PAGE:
No Catfish and No Catalytic Converter

If you haven’t figured out by now, I make some poor decisions. On Friday, I continued this trend. With a tropical storm heading toward Mississippi, I thought it would be a great time to go check a log on the river. In my defense, I figured the river was going to get too high for the next week or so to be able to go, so I thought I’d beat the weather.

Around this same time last year was when I pulled a 47 pound flathead catfish out of a log in the Bouie River, so I was anxious to return. I remember that it was around the same time of the year because catching that fish made me late for anniversary dinner with my wife. I decided to try and keep the trend alive on Friday and catch another fish before we went to dinner.

My neighbor, Master Sergeant Dave Brooks, has been wanting to make a grabbing trip with me, so I made a quick call to see if he wanted to try and beat the weather. He agreed and we loaded up and headed toward the river. I normally put in at the Pep’s Point landing on the Bouie for this particular trip, but when we arrived the ramp was completely covered in sand. There was no way to launch a boat from here, so we went to another ramp just off of Highway 49. The ramp was a little silted over, but I brought a shovel in anticipation of this. We took turns digging out trenches for the truck and trailer tires, and it wasn’t long before we had the ramp functional. I backed the boat in and we were free.

This is an area of the river that I haven’t been on in over 25 years, so I wasn’t entirely sure what to expect. The beginning of the trip was deceiving. The river was a little low, but manageable. After going around a couple of bends everything changed. The river got incredibly low in spots and other spots were almost impassable with debris. My boat is a little big for the Bouie River, but most of the time I can maneuver it up and down with just a few obstacles. This time was different. We got stuck on logs on more than one occasion, and at times I felt like there was no way we’d ever be able to make it back up the river. I kept checking my radar to see where the tropical storm was, while at the same time watching my clock to make sure I made it back in time for dinner. After getting stuck on a log for the thousandth time, I checked our location and we were nowhere near the fishing hole. Time was running out with the storm coming in and a potential ticked off wife at home. We made the reluctant decision to turn back and give it a whirl another day.

As we slowly picked our way back up the river, I became a little angry. I was angry that my usual ramp was silted over. I knew it would be. That’s why I brought a shovel. I’ve seen too many ramps in south Mississippi that aren’t taken care of. It’s a shame that our tax dollars are wasted on so many things, yet we can’t keep a half dozen ramps readily available to the public. Beating my boat to death back up the shallow Bouie River just added to my frustration. Little did I know, all of that was about to be the least of my worries.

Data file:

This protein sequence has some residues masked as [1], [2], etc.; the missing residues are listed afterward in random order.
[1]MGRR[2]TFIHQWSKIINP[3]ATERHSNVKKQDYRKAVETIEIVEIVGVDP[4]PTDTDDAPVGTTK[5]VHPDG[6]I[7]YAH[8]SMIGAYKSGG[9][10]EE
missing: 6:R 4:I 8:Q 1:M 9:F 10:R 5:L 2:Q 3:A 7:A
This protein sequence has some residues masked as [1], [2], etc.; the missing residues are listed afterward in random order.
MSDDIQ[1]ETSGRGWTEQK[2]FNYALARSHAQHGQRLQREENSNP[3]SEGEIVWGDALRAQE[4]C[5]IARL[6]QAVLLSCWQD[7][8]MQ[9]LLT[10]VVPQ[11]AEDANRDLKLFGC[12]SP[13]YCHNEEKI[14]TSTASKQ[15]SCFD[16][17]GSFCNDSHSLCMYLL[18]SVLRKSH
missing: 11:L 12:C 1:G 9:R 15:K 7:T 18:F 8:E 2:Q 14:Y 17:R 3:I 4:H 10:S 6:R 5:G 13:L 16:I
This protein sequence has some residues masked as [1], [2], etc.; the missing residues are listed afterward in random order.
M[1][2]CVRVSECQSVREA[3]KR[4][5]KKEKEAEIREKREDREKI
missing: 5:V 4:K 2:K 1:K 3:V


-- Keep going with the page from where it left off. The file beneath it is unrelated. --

In what seemed like three days, we made it back to the boat launch on Highway 49. We pulled the boat ashore and I walked up the ramp to get the truck while feeling defeated. I hopped in the truck and turned the ignition. It made the most awful sound that I’ve ever heard. There was a truck parked next to me, and I thought they cranked theirs at the same time thus causing the awful noise. Nope. Nobody in the truck next to me, so it was mine. I backed up into the dirt road to be able to get a better look at the truck. This is where my Friday meltdown really hits its peak. I crawled underneath the truck and noticed that something was missing. I don’t know much about vehicles, but I was pretty sure that the pipe leading to my muffler was supposed to attach to the rest of the truck. Some jerk had sawed off my catalytic converter while we were on the river.

I sat next to the truck for a second trying to process what I had just seen. I walked down the ramp and told David what I thought had happened, and he was just as shocked as I was. We called the Forrest County Sheriff’s Office, and they sent a deputy out to do a report. He told us that this was rampant right now, and many churches had converters stolen off of church vans. What in the heck is going on in this world when you can’t go to the river without your truck getting sawed on?!!

I hope this week’s article will bring some awareness to someone like me. The officer also told us that a boat trailer had been stolen in the last two weeks from that same location. These are things that I don’t usually think about when I’m heading fishing, but will be vigilant about now. If you see suspicious activity, make sure to report it to local authorities. Also, if someone tries to sell you a catalytic converter in the next few days, I’d probably take a hard pass. The good news in all of this, my wife let me slide on being late for dinner…this time.

Master Sergeant David Brooks guides us up the Bouie River

2 thoughts on “No Catfish and No Catalytic Converter

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